As part of CMS’ elective pay-for-reporting program, CDC will share with CMS HAI data for healthcare facilities that elect to participate in CMS’ Quality Reporting Programs. View the CMS quality reporting requirements for NHSN. As with all CMS healthcare quality measures, these statistics will be publicly reported on the CMS Compare websites.
In addition, the updated agreement grants CDC permission to share with CMS patient-level data and facility survey data as deemed required data in CMS rule-making and that are used by CMS for its program administration, monitoring and evaluation activities, including validation, appeals review, program impact evaluation, and development of quality measure specifications. The agreement also permits CDC to provide patient- and healthcare facility-level data, including annual facility survey data, to CMS for use by CMS programs in the design, operations, and evaluation of quality improvement programs in which healthcare facilities participate voluntarily. The NHSN purposes are also updated to provide facility-level information to state, local, or territorial health departments to facilitate HAI prevention efforts, and to provide patient- and facility-level data to health departments during an outbreak investigation to assist case-finding or outbreak control. Other than the purposes stated in the Agreement to Participate and Consent, CDC cannot release facility-level data to any person or organization. View the full text of the NHSN purposes as stated in the Agreement to Participate and Consent.
A: As HAI prevention continues to be recognized as a critical element of quality healthcare, the purpose of NHSN is expanding, and the impact of NHSN data is being greatly amplified. There are several drivers for this change.
First, CDC is striving to bring HAI prevention efforts in line with traditional public health response. In that effort, state, local, and territorial health departments are playing a strong role in monitoring and preventing HAIs; to further strengthen efforts, state, local, and territorial health authorities need more access to data. Regardless of mandate coverage, the new agreement grants data access to health departments for prevention and surveillance purposes only. (See previous question for details.)
In addition, the updated agreement grants CDC permission to share patient- and facility-level data CMS so that facilities can comply with the evolving requirements of CMS’ Quality Reporting, Value-Based Purchasing, and Hospital-Acquired Condition Reduction Programs.
(See previous question for details.)
A: Some Component data are not included in the new purpose regarding data access for state, local, and territorial agencies. Please contact NHSN@cdc.gov to receive the list of data that are permitted and are not permitted as part of state, local and territorial health department data use agreements.
A: Other than to state, local, and territorial health departments and CMS, CDC cannot grant data access to any organization. If other organizations request data access, CDC will direct them to contact individual facilities, which can grant data access privileges as they see fit through the NHSN Group Function.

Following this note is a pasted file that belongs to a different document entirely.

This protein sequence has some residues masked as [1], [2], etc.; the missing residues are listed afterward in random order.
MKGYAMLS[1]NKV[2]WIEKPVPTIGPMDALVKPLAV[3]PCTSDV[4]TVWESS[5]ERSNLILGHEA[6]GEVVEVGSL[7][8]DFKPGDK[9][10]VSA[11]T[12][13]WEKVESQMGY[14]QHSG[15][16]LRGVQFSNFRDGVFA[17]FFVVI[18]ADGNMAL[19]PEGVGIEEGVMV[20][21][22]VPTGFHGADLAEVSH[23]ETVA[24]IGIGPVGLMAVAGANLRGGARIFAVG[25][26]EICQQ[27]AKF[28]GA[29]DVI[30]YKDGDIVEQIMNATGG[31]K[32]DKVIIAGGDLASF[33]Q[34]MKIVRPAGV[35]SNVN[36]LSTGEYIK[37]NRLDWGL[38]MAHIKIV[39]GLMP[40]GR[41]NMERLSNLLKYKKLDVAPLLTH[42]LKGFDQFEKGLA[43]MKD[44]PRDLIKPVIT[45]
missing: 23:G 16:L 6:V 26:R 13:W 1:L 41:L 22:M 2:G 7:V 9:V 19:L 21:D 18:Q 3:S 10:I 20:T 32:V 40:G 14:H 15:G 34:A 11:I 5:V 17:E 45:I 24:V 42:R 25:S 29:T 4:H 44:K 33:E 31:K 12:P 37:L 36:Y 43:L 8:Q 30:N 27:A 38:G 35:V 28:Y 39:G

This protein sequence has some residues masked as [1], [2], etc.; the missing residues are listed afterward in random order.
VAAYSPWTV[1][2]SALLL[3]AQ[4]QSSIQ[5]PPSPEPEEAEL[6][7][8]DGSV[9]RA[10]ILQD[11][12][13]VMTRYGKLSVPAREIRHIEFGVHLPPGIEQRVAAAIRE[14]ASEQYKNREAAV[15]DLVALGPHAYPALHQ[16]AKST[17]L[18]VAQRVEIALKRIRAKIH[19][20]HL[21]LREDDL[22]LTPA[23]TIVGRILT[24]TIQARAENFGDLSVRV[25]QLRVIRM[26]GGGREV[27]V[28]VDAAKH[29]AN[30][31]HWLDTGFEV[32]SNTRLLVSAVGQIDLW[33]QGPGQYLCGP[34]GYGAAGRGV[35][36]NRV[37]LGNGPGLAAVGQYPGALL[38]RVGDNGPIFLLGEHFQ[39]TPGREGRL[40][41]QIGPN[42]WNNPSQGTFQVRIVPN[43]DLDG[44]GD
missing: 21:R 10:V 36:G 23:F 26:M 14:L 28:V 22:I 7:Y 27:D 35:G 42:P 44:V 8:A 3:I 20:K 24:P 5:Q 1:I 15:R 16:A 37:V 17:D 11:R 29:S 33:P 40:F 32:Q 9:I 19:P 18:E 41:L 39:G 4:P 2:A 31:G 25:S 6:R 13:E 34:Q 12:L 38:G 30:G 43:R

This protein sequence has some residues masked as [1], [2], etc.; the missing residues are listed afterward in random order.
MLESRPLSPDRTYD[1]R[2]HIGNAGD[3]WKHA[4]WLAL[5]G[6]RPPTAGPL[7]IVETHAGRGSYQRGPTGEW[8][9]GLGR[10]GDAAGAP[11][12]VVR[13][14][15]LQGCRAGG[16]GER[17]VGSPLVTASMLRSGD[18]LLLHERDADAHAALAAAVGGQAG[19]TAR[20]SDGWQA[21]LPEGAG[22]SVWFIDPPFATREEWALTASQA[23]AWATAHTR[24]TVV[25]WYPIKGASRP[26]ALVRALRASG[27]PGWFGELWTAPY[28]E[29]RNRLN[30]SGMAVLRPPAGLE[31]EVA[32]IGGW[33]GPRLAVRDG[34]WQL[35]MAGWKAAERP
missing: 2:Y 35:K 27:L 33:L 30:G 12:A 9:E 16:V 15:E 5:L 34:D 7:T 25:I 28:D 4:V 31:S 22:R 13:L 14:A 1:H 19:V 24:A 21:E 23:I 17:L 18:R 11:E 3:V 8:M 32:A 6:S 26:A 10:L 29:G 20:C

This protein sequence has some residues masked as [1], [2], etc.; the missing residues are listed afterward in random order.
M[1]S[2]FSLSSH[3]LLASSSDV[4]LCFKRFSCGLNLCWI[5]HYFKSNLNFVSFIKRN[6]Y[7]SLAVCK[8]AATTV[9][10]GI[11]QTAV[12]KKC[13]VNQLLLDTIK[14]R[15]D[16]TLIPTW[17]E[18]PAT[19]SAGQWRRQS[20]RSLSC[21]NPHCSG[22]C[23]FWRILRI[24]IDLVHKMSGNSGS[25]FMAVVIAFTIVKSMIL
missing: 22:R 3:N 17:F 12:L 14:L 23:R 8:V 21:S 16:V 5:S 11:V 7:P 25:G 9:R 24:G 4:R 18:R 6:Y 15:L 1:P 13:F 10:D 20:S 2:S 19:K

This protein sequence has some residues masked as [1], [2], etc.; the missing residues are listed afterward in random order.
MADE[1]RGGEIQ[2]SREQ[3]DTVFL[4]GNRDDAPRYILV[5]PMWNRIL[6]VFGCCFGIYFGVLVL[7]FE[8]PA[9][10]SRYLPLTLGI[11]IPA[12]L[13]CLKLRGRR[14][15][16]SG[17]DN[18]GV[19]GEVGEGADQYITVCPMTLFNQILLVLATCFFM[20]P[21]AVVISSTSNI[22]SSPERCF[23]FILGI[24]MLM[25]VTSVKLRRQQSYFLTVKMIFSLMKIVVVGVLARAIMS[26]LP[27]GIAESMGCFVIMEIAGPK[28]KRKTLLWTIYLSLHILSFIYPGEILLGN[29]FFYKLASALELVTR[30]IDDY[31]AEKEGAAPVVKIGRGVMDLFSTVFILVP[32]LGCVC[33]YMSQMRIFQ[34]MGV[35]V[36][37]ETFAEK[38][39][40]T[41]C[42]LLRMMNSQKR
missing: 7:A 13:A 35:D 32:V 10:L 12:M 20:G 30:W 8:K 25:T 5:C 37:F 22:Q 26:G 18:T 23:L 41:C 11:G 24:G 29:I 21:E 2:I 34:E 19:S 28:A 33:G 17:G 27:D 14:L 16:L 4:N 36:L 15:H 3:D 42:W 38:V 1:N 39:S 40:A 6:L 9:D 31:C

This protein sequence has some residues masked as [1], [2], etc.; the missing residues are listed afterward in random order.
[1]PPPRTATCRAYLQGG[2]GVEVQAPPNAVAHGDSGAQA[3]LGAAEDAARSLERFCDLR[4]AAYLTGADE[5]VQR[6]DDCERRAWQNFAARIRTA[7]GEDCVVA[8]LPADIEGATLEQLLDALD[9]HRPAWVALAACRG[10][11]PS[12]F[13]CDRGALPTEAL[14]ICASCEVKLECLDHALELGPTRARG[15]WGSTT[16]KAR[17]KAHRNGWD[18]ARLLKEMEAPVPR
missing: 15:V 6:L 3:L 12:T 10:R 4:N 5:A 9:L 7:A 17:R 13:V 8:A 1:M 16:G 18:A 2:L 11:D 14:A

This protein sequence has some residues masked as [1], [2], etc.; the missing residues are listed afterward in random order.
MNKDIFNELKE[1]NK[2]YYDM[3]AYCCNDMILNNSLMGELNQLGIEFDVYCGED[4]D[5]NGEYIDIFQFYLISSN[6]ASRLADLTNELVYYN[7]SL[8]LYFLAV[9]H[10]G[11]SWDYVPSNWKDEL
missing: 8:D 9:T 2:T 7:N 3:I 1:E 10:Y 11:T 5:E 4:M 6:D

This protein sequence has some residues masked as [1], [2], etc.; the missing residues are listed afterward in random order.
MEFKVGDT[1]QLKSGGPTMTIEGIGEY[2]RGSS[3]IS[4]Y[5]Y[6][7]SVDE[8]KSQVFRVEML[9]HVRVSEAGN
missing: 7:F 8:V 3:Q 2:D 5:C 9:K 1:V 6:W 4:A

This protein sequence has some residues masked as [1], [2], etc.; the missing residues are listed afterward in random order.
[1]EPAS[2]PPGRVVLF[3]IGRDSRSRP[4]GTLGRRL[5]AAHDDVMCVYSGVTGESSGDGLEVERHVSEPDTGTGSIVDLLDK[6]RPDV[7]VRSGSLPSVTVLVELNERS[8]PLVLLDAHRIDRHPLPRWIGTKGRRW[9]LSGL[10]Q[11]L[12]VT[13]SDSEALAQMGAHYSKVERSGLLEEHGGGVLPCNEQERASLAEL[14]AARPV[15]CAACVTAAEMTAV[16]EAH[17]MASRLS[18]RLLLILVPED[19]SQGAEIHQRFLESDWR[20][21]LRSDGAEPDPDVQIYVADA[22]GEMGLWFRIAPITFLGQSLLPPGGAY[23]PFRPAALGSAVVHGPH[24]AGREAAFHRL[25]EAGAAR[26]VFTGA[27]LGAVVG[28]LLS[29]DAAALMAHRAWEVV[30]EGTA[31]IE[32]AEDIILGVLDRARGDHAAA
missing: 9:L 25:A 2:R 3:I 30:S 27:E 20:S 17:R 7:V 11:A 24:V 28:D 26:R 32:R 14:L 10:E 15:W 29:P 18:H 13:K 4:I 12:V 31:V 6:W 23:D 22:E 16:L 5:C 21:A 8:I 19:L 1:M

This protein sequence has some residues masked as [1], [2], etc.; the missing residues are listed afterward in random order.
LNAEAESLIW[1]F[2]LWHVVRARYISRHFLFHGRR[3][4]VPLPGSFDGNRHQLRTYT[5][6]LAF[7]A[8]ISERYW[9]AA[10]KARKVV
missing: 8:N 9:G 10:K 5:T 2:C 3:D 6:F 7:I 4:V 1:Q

A: CDC will not share the name of any individual infection preventionist or patient with any organization.
A: Yes. On the NHSN Facility Information page, the Components Followed table will include link to a printable consent form for each component that has accepted the form. The printable consent form will display the name of the facility administrator or primary contact and the date the form was electronically signed.
A: Yes. A facility administrator or primary contact will be able to accept the consent form for all facilities that are active and have an active component that matches the component that the facility administrator or primary contact is logged into. The facility administrator or primary contact will be able to select all facilities or individual facilities for which to accept the consent form.
A: CDC recognizes that this change presents a shift in the way HAI prevention has been traditionally addressed. We have been working with partners from across the healthcare spectrum to garner input and ensure smooth transition.
During the transition, it is important to remember that this new culture of HAI prevention highlights the importance of supporting a strong infection prevention program and enhances the role of healthcare epidemiologists and infection preventionists in overall facility performance. It is important for facility-based infection preventionists and state epidemiology staff to work closely together to maximize prevention efforts and to take advantage of mutually beneficial support and advocacy for resources, as well as technical implementation.
Extending the scope of HAI reporting means more data with which to target prevention, improve patient outcomes and reduce healthcare costs. Ultimately we want to eliminate all HAIs. We look forward to working with you along the way.
- Page last reviewed: December 13, 2017
- Page last updated: January 30, 2018